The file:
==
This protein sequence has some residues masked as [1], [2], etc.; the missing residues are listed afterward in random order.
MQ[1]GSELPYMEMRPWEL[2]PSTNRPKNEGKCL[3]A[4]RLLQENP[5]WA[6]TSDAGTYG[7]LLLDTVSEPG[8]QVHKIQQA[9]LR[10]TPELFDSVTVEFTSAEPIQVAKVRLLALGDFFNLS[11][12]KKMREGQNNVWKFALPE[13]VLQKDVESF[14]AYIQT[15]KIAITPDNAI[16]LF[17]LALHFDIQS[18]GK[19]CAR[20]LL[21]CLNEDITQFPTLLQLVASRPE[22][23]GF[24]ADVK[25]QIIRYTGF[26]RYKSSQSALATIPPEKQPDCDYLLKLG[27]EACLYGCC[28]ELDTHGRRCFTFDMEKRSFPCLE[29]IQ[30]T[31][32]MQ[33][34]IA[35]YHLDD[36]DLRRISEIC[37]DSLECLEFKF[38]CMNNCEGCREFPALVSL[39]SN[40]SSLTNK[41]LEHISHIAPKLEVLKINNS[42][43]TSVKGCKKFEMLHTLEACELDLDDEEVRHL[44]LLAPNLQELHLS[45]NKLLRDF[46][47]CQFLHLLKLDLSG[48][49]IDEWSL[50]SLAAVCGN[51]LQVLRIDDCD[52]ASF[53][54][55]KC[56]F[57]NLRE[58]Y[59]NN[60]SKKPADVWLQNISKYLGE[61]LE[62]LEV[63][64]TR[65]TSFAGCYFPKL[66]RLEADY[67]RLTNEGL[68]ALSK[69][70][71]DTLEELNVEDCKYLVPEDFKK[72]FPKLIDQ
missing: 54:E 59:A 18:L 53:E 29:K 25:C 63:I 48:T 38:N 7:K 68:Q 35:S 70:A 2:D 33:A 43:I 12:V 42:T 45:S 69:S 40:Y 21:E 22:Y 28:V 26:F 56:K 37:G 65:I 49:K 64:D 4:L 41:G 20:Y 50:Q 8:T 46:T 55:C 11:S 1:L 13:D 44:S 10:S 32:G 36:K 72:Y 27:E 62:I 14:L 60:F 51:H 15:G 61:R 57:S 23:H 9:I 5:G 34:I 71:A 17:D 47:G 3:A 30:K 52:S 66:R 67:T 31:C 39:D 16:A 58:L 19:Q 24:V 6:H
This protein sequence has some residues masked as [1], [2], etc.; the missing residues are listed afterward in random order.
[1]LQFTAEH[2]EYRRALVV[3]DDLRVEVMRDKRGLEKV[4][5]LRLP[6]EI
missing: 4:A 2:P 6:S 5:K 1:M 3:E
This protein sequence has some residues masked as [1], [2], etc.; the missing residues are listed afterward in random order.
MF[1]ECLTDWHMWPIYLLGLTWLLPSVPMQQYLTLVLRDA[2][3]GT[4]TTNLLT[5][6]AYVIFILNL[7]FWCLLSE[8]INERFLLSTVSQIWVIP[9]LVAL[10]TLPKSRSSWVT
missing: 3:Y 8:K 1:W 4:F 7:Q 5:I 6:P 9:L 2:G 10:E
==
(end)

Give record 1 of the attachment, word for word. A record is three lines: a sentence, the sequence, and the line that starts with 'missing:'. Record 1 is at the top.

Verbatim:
This protein sequence has some residues masked as [1], [2], etc.; the missing residues are listed afterward in random order.
MQ[1]GSELPYMEMRPWEL[2]PSTNRPKNEGKCL[3]A[4]RLLQENP[5]WA[6]TSDAGTYG[7]LLLDTVSEPG[8]QVHKIQQA[9]LR[10]TPELFDSVTVEFTSAEPIQVAKVRLLALGDFFNLS[11][12]KKMREGQNNVWKFALPE[13]VLQKDVESF[14]AYIQT[15]KIAITPDNAI[16]LF[17]LALHFDIQS[18]GK[19]CAR[20]LL[21]CLNEDITQFPTLLQLVASRPE[22][23]GF[24]ADVK[25]QIIRYTGF[26]RYKSSQSALATIPPEKQPDCDYLLKLG[27]EACLYGCC[28]ELDTHGRRCFTFDMEKRSFPCLE[29]IQ[30]T[31][32]MQ[33][34]IA[35]YHLDD[36]DLRRISEIC[37]DSLECLEFKF[38]CMNNCEGCREFPALVSL[39]SN[40]SSLTNK[41]LEHISHIAPKLEVLKINNS[42][43]TSVKGCKKFEMLHTLEACELDLDDEEVRHL[44]LLAPNLQELHLS[45]NKLLRDF[46][47]CQFLHLLKLDLSG[48][49]IDEWSL[50]SLAAVCGN[51]LQVLRIDDCD[52]ASF[53][54][55]KC[56]F[57]NLRE[58]Y[59]NN[60]SKKPADVWLQNISKYLGE[61]LE[62]LEV[63][64]TR[65]TSFAGCYFPKL[66]RLEADY[67]RLTNEGL[68]ALSK[69][70][71]DTLEELNVEDCKYLVPEDFKK[72]FPKLIDQ
missing: 54:E 59:A 18:L 53:E 29:K 25:C 63:I 48:T 38:N 7:K 68:Q 35:S 70:A 2:D 33:A 43:I 12:V 42:T 45:S 69:S 40:Y 21:E 22:Y 28:V 26:F 56:K 37:G 65:I 49:K 64:D 4:L 41:G 20:Y 50:Q 8:T 46:T 55:C 11:S 1:L 13:D 44:S 10:S 32:G 36:K 72:Y 27:E 62:I 14:L 60:F 51:H 15:G 61:R 57:S 23:H 9:I 5:G 34:I 71:A 17:D 47:G 3:A 30:K 52:S 66:R 67:T 31:C 39:D 16:A 58:L 19:Q 24:V 6:H